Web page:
Myofascial Pain


The muscles of the human body are more complex than just muscle tissue connected to bone. There are also many other tissues like tendons, ligaments, and fascia. The fascia is a thin layer of tissue that lubricates and protects muscles. It also contains nerve endings, so it can become torn or have other issues that cause pain.  Myofascial pain can be difficult to diagnose and is sometimes confused with fibromyalgia, but they are not the same. People of all ages and health situations can experience myofascial pain. 

Cause of Myofascial Pain

The muscles and fascia of the body are deeply interconnected and have a lot of nerve endings. Sometimes, the muscle tissue and fascial tissue can develop into knots or bands that are called pressure points. These pressure points can create severe pain that radiates, sometimes to seemingly completely separate parts of the body. This is due to the nerves getting restricted, and in many cases blood flow is also being cut off in those areas. Myofascial pain happens when the pressure points of the musculoskeletal system are causing radiating pain to other parts of the body. This can happen to any person at any time, but it is commonly caused by strain or injury to a muscle. It can also be caused by poor posture, a pinched nerve, muscle weakness, severe cold, and even emotional stress or vitamin deficiency. 

Symptoms of Myofascial Pain

Myofascial Pain

There are several symptoms of myofascial pain that vary in severity from person to person. Many people experience deep muscular pain after an injury that seems as though it should have gone away after a certain amount of time. Others can feel an actual knot under the skin in the muscle tissues that may be tender. Some people have pain that worsens over time in a certain area. Still others may have difficulty sleeping, fatigue, headaches, and higher levels of stress, anxiety, or depression. These are all difficult symptoms to live with, especially for those who work in highly physical jobs or stressful work situations. 


Myofascial Pain

It is estimated that up to 85% of people have had myofascial pain at least once in their lifetime, but many people do not go to the doctor and get a diagnosis unless it worsens and affects them long term. Myofascial pain may be easily mistaken for other conditions like fibromyalgia, ligament and tendon pain, or bone pain. The only current way to diagnose myofascial pain is through a physical exam. The doctor may press on the muscles and feel for any knots or areas of tension. They may also recommend bloodwork or other tests to rule out other issues.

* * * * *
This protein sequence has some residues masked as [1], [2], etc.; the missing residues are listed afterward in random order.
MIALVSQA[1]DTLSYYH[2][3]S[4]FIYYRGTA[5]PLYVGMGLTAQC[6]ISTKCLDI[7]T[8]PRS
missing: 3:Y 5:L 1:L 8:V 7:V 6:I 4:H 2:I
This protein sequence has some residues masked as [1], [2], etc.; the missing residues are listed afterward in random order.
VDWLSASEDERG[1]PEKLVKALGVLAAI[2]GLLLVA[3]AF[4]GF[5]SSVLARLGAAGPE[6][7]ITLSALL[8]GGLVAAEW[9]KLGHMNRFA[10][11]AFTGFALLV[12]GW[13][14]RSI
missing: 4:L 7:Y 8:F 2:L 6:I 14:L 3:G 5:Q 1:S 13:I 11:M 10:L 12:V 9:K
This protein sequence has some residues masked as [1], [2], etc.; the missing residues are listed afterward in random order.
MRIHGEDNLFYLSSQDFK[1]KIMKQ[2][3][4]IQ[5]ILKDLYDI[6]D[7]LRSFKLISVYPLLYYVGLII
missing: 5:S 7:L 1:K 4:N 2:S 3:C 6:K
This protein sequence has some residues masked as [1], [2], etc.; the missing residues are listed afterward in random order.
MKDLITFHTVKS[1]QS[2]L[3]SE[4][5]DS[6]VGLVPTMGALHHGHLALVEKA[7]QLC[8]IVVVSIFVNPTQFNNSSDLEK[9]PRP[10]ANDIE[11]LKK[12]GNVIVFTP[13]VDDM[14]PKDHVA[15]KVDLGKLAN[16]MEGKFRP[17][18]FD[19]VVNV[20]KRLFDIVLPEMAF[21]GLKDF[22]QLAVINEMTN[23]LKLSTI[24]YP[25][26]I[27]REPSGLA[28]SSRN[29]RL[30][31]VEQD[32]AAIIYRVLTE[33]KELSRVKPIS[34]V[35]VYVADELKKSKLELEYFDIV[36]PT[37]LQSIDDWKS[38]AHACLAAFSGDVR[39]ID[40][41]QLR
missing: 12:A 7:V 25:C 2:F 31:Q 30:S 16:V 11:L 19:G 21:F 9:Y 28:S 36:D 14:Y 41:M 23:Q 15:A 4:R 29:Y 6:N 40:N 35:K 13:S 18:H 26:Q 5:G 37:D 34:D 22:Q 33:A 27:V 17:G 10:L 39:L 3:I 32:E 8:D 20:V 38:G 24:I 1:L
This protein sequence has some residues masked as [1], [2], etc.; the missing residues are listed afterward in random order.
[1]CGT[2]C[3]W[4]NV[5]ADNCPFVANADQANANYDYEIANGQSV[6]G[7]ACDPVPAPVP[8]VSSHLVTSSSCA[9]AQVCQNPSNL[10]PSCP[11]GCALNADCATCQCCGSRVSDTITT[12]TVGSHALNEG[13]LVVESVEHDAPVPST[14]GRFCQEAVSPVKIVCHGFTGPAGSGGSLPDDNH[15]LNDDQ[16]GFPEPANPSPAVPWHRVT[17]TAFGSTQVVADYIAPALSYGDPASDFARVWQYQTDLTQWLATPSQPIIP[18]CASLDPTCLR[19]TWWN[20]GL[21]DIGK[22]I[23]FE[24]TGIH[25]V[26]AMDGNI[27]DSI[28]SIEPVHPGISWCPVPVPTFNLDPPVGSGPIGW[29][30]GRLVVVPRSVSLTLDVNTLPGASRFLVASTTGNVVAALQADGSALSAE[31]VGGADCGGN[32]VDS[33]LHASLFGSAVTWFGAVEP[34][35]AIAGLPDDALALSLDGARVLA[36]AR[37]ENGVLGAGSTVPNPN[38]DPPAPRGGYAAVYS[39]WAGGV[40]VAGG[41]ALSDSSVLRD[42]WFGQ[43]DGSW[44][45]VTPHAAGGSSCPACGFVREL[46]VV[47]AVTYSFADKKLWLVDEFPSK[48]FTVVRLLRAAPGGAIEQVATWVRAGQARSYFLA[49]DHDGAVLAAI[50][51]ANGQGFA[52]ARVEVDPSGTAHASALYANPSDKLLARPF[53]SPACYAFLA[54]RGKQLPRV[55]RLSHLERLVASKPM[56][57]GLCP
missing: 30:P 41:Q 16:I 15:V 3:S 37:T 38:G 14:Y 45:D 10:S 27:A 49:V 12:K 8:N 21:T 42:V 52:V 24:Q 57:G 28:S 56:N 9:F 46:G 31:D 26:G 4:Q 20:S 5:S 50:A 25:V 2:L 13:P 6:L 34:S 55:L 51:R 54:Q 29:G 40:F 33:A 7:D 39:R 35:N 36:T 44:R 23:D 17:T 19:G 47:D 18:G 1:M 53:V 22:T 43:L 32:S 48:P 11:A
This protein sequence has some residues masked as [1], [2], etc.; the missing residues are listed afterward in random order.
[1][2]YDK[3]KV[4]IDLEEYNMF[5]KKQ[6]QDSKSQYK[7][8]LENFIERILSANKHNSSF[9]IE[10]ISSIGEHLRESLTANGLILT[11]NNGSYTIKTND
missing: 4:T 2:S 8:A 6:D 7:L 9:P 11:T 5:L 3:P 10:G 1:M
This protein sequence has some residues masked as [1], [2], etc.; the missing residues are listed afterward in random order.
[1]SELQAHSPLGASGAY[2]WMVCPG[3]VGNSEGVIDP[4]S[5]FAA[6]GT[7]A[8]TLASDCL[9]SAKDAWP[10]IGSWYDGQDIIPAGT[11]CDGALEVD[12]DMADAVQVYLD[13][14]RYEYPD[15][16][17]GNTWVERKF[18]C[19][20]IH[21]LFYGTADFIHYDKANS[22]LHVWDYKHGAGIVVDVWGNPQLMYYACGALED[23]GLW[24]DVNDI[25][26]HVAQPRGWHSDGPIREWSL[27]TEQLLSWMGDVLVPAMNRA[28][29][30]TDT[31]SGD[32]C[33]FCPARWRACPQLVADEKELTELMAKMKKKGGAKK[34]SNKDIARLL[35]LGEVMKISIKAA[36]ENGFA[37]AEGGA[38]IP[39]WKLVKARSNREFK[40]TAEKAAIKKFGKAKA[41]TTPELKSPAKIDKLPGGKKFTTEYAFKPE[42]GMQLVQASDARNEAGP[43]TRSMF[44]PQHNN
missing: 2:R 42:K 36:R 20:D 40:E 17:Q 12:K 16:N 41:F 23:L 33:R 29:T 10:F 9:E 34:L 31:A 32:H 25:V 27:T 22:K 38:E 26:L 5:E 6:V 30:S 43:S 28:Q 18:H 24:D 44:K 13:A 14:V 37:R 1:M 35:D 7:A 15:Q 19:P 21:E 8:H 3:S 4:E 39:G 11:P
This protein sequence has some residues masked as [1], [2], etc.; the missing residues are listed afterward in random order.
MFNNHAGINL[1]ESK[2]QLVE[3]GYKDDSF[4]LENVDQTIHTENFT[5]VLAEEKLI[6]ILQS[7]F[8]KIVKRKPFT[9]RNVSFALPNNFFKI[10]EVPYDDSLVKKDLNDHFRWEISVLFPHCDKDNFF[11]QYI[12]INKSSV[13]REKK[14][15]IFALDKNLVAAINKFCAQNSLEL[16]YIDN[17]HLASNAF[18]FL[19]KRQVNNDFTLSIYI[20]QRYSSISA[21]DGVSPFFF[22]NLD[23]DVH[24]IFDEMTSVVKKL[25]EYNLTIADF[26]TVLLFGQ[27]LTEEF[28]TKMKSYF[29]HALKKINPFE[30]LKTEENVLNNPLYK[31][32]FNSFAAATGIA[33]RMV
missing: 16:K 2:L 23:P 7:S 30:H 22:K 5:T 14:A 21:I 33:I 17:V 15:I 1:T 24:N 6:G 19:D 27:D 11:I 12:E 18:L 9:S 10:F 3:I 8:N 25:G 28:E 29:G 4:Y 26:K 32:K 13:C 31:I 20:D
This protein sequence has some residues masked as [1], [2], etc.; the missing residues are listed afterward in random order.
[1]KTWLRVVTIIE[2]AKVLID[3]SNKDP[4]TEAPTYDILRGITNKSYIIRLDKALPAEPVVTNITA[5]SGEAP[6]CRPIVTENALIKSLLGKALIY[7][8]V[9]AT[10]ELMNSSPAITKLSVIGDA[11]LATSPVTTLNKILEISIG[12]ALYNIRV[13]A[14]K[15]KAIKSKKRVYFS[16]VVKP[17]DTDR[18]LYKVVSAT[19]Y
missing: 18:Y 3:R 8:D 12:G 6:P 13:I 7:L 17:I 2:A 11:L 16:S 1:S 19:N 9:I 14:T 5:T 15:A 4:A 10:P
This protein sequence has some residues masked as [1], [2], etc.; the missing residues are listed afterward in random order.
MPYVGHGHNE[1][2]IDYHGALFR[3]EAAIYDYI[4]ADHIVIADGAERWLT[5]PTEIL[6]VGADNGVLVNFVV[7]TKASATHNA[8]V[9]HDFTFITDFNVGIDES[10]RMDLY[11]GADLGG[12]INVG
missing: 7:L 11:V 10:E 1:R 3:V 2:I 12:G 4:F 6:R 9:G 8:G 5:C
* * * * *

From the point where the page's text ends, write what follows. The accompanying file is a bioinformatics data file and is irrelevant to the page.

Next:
Treatments for Myofascial Pain

There are several treatments available for this type of pain that vary depending on the original cause as well as the area that is affected. A common treatment that helps with the pain, swelling, and inflammation is the use of over-the-counter pain medicine, or NSAIDs. These medicines like ibuprofen and tylenol can be very effective in treating mild myofascial pain. For other patients, physical therapy can be helpful due to the stretching and rebuilding of the affected muscle. Heat and massage have also been helpful to let the muscles relax and return to normal, especially in early or more mild cases. Acupuncture or dry needling is a less common but somewhat effective treatment, as well as trigger point injections. Trigger point injections are done with a mixture of steroids and numbing agent which is injected directly into the affected area. This can be done once or multiple times depending on the location and severity of the pain. Most doctors who perform trigger point injections will have the patient back several times to allow the muscles time to heal while still treating the actual pain itself. 

Pain Management 

Pain management in general is one of the most difficult parts of medicine. Pain is complex and can be caused by so many different things. Myofascial pain in particular may be difficult to diagnose for many clinicians, but for doctors who specialize in pain management, it is much easier to find and treat. If you are experiencing severe or chronic pain, don’t wait for it to get worse. Schedule a consultation so that you can begin to experience pain relief and start to heal. Quality of life is important, and many patients can start to feel relief after even one form of treatment. Remember to take care of your body, and you will find that it will respond well.